Our week has been slightly stormy here. On Tuesday morning I started trying to make appointments for G.I.Joe. Important ones. But then we were hit hard with the revelation that back in December an error was made and he wasn't going to be able to see his doctors until it was straightened out. It caused a lot of panic and anxiety in G.I. Joe. Major trigger for his TBI symptoms. Thankfully we were able to spend yesterday in some offices getting a temporary fix in place so he will see his TBI specialist tomorrow and his other appointments start again next week. He feels a little better at least knowing he can get care but I would lie if I said this wasn't discouraging. We're both tired of fighting for everything. There will always be little glitches here and there but someone who is combat wounded has already done the "fighting" to obtain his right to care. His symptoms made it difficult yesterday for him to clearly, and without aggravation, express the issues so that's when caregivers like me step in and have to be the face of serenity. I'm happy to do it but its draining when you have to be the strong one, don't let your emotions show and keep it all together. So I'm tired today, but very much at peace that this will all be worked out soon.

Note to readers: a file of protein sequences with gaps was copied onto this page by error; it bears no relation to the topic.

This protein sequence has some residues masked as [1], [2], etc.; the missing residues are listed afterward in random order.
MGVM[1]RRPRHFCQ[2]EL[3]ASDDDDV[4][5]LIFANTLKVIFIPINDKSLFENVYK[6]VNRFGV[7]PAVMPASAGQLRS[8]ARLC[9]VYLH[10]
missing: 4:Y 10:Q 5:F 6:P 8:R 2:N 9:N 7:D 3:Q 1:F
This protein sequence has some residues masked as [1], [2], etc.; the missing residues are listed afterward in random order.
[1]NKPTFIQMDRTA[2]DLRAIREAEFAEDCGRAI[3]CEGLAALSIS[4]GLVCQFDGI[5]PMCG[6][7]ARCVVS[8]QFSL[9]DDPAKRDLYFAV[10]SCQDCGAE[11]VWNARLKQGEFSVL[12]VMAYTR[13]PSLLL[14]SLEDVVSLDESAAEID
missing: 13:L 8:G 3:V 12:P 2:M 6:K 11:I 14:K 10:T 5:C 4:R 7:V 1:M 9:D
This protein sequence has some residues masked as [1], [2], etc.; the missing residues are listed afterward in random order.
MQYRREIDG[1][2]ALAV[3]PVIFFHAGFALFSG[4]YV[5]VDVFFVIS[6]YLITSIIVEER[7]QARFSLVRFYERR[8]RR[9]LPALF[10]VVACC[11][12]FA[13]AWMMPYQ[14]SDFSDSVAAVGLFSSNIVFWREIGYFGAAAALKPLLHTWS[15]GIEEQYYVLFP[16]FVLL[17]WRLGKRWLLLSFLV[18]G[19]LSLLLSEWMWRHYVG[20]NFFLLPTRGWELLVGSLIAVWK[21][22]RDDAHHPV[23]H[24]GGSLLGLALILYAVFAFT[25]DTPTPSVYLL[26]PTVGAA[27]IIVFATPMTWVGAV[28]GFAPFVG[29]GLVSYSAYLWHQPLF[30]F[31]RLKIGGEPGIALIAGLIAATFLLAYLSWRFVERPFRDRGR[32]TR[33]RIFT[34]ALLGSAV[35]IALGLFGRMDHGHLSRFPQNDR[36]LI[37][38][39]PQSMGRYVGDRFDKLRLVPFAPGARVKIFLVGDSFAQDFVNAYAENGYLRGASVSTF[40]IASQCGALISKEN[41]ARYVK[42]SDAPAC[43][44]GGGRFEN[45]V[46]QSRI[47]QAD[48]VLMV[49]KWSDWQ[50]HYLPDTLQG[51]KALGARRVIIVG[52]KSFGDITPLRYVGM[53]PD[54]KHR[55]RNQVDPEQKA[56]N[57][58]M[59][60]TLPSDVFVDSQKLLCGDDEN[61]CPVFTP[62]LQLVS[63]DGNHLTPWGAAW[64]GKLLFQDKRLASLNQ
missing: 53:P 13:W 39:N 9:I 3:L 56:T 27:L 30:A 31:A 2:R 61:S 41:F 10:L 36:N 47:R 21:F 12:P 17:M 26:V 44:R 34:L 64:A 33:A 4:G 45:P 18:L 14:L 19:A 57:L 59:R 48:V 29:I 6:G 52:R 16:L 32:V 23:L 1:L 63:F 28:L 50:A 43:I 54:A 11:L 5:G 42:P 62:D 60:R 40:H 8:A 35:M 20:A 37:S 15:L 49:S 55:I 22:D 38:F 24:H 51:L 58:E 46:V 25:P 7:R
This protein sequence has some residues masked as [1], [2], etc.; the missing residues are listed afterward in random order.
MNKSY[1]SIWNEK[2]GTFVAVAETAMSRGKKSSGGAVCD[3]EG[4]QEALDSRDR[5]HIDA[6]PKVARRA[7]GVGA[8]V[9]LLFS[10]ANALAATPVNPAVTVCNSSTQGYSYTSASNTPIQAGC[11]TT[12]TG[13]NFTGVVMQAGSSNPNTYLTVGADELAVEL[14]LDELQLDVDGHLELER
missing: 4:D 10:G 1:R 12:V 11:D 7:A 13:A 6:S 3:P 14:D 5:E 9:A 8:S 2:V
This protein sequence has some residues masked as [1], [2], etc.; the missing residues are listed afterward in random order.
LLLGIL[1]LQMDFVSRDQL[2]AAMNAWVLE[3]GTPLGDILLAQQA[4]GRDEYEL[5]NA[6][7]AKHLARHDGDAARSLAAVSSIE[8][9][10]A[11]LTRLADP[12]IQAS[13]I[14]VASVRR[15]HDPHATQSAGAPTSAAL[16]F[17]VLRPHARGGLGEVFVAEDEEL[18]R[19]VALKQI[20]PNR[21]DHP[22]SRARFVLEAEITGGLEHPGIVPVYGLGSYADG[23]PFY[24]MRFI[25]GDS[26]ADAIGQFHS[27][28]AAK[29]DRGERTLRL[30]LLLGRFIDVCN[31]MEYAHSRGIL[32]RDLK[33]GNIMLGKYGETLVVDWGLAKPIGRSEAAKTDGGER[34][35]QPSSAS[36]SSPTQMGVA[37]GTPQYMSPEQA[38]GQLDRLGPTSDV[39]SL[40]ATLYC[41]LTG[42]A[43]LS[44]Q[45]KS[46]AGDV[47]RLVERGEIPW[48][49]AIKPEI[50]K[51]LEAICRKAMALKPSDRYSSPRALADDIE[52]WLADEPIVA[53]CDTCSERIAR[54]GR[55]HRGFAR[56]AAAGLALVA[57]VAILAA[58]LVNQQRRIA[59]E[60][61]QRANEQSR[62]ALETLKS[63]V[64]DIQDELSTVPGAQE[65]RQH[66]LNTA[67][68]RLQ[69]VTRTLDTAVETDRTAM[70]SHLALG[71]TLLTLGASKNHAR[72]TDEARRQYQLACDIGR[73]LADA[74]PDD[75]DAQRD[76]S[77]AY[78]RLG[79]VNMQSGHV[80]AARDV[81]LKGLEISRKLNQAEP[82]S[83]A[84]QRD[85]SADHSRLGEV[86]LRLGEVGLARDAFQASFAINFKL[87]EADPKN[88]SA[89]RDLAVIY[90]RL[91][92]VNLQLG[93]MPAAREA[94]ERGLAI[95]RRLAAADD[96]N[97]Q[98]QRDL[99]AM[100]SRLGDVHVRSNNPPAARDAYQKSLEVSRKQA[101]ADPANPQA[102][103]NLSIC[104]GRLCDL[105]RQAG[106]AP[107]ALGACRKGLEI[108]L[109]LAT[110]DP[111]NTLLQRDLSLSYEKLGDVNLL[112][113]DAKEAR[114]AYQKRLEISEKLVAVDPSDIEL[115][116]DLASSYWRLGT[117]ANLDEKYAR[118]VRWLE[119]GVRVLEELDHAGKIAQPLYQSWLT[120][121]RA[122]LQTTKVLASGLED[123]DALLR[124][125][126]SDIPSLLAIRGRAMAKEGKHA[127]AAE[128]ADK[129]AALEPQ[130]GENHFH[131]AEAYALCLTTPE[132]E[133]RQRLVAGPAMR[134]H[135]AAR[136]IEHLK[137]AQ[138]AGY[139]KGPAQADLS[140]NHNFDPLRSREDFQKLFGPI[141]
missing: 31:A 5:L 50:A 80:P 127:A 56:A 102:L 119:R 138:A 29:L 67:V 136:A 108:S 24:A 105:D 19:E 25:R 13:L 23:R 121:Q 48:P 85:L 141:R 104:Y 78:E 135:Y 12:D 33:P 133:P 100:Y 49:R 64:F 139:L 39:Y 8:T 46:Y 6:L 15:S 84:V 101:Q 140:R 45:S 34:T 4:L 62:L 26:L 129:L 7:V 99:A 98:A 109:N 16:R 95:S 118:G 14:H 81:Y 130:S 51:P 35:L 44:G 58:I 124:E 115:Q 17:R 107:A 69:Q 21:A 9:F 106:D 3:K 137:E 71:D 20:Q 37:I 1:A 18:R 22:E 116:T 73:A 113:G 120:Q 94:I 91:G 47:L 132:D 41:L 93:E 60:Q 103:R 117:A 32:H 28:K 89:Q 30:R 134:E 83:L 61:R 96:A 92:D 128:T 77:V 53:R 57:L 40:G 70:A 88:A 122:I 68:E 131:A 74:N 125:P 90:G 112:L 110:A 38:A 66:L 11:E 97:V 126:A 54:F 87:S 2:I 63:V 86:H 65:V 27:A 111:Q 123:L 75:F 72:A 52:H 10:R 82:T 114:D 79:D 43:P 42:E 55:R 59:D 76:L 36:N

And maybe one day it won't be the norm for caregivers to have to fight so hard for everything. I refuse to lose hope in that or to give up working for it.

Tag is also sick again. We had him at the doctor after all this yesterday and it looks like his airways are very prone to swelling when he has a virus. They think he'll need steroids whenever he has colds just while he is a little kid and then will grow out of it as they expand. Right now he just gets a few doses during a cold and its enough of a punch to get the swelling down and help him (haha and me) breathe easier.

So that's been our week. Typical wounded warrior life. :) But its a blessed one. We're getting really close to the launch of The General's Kids!!! Hopefully soon I'll have to official logo to share with you guys!!!


~Mrs. G.I. Joe